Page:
Pacific Ocean, Japan - Natasha Anita
My Watermark is the Pacific Ocean, Japan.
I have moved around quite a bit between the US, Japan and Canada. My watermark story takes place a few months after I moved to Japan, during which time I had very little knowledge of the Japanese language.
I went on my first overnight trip to Miura in the summer of ‘08. After a good hour of walking through the woods, my fifth grade class scrambled to their hotel rooms, exhausted. When I finally got to mine, I found it empty, everyone’s luggage stashed against their beds. Luckily, I’d come prepared, having packed - at 870 pages - my copy of Harry Potter and the Order of the Phoenix to help me pass the time. I’d only managed to crack open the cover when,
“Umi dayo, umi!”
Umi? I thought, the word sounds so familiar....
Jumping off my bed, I walked out onto the back entrance of the hotel and came face to face with a view that made me gape soundlessly.
Unable to read basic Japanese characters, or kanji, at the time, I hadn’t realized the itineraryincluded a trip to the beach. Being a bubble-wrapped kid, I’d been separated from water in many ways. Out of my parents’ fear that I may drown, I was excused from swimming classes in school. Even baths were a rarity for me. Here was a chance of a lifetime to commit innocent rebellion.
My heart skipped a beat at the thought.From behind me, the teacher remarked,
“It’s your first time seeing this, isn’t it?”
“This is the Miura-hanto Peninsula,” my teacher told me, “We are facing the Pacific Ocean.”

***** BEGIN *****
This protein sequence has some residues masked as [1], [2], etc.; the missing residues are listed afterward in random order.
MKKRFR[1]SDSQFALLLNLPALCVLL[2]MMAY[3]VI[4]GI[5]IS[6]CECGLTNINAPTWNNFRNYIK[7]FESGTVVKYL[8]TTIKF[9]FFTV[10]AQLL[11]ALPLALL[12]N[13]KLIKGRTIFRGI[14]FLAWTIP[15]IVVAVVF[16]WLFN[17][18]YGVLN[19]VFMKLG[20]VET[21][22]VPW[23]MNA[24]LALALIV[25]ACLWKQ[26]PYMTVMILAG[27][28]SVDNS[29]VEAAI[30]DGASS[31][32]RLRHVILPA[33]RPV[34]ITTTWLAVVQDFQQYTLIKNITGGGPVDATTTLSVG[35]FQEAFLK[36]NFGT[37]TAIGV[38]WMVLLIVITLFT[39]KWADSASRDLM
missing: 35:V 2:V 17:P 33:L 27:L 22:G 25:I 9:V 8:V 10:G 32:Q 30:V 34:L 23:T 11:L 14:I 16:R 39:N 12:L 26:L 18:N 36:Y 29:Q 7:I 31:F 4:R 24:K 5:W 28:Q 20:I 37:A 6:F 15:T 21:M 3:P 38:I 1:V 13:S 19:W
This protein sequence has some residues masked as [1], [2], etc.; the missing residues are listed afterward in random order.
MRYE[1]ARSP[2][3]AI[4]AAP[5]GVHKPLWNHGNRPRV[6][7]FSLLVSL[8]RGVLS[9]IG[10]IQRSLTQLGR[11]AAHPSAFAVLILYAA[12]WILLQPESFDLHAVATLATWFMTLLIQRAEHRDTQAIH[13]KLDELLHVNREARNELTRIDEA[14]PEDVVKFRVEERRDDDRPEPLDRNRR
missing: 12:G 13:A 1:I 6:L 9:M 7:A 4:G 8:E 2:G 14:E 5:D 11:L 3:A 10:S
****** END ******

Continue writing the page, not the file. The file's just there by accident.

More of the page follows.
I stayed silent, unsure of what to offer as a reply.
“Well, what are you waiting for?”
Without uttering a single word back to her, I scrambled towards the sea, splashing water all over my capris. I ran until the water met my thighs, unheeding to the fact that I’d be soaked right through. Looking down into the clear water, I could see tiny fish, as well as crabs and clams, a whole new universe.
Water is a peculiar thing. You drink it every day and take it for granted, and yet when it comes to the ocean, it is, without a doubt, mesmerizing. Not only does the water shimmer and dance before your very eyes, but with the sound and rhythm of the waves, the smell and taste of the salty air on your lips, the sea is a paradise for the senses.
In the midst of playing in the water, I somehow made a few friends. The water acted as a catalyst, doing what I hadn’t been able to do in the months of being in the same class with these people, smashing down the barriers of language and culture and giving birth to friendships I never thought I could have. It was as if we’d been friends all along.
The day ended with us watching the sunset together as a class. When I paused to look at the redness of the sky meeting the blue of the ocean, it gave me a feeling that everything was going to be okay.
What the teachers’ intentions were when planning this part of the trip, I will never know. Perhaps it was to teach us the value of water, or maybe it just seemed like something that would be enjoyable. For me, the experience was priceless, one that I continue to revisit in my mind time and time again. My years in Japan would eventually go on to become some of the best of my life, an overall adventure only made possible by venturing out to the sea. Needless to say, I never really did get through Harry Potter.